The renewal of their relationship comes about in a wonderfully natural way. At first the conversation is a little awkward. However, as they get more comfortable, the conversation becomes astonishingly spontaneous. Then it becomes confessional. Finally raw emotions start to surface.
Jesse married his college sweetheart just because he got her pregnant. They did it because it was the expected thing to do. Now he loves his son but barely knows his wife. They really have nothing in common other than child-rearing. In fact, he describes his relationship with her as running a day-care facility with an old girlfriend. He tells Celine that the time leading up to his marriage, he was thinking of her, not his wife. In fact, one time right before the wedding, he thought that he may have seen Celine going into a deli on 13th and Broadway in New York. It turns out that at the time she lived only two blocks away, so maybe he did.
Celine is working as an activist, helping the poor and the disenfranchised. She feels powerless, though, like she is going through the motions and not really helping. She has had a series of bad relationships, but it seems she has always kept men somewhat at arms length. It also seems that she has, for better or worse, always held her memory of Vienna as a ruler for men to measure up to. Needless to say, no one has come close, so she has eventually shut herself off from the possibility of true love.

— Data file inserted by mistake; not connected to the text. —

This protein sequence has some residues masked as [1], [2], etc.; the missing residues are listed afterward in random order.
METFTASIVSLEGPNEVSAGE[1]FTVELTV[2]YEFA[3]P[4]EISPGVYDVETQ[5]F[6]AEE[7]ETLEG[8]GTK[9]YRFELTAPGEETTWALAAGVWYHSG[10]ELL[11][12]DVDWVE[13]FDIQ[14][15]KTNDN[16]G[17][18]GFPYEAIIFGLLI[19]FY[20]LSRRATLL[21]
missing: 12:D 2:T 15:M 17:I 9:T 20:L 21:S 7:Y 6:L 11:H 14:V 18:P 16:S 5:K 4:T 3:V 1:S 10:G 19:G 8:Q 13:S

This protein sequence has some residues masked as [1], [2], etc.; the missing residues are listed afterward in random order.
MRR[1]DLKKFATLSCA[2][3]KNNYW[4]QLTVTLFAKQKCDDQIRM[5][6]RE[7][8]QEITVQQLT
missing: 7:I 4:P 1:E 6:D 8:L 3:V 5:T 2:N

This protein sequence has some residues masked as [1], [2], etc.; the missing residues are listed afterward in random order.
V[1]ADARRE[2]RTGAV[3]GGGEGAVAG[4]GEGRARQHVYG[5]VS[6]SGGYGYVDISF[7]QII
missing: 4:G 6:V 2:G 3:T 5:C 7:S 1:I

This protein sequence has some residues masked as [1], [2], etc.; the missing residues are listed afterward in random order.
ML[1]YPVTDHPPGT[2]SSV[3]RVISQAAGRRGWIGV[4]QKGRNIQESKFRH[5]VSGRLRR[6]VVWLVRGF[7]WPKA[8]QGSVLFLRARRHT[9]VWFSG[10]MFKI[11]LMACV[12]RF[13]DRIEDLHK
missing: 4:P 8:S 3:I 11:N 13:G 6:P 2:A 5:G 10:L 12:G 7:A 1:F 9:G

Even assumptions that the audience made about the night in Vienna are turned on their heads. For example, I’ve gone nine years believing that the two did not have sex on that magic night, but in the new film it turns out that they apparently did. (I say apparently, because through the fuzz of years of memory and romanticism, he insists they did and she at first denies it, then acknowledges he may be right.)
All of this is done against the clock. Always just slightly out of the picture is the driver whose job get Jesse to the airport… essentially separate them yet again.
Hawke and Delpy are spectacularly natural in these roles. Not one moment feels staged or acted, which is quite amazing when you consider that most of this film is done in long takes on the streets of Paris. It’s hard enough to pull off a character with lots of quick cuts. This kind of sustained quality is a small miracle. Delpy is also a surprisingly good singer, doing one song on camera and two others in the film soundtrack.
There are many quick character moments, like one scene towards the end when Hawke is telling some particularly personal information in the back of the limo and Delpy reaches out to touch him, but pulls back at the last moment. Because of this type of intimacy, at the end of the film, you truly feel that you have gotten to know these two people, and you desperately care what will happen to them.
In the end, the film closes on a somewhat ambiguous note, just as the first one did. However, there is good reason to believe that the future looks brighter for the two. I just hope we don’t have to wait another nine years to find out. (7/04)
Jay S. Jacobs
Copyright ©2004 PopEntertainment.com. All rights reserved. Posted: July 2, 2004.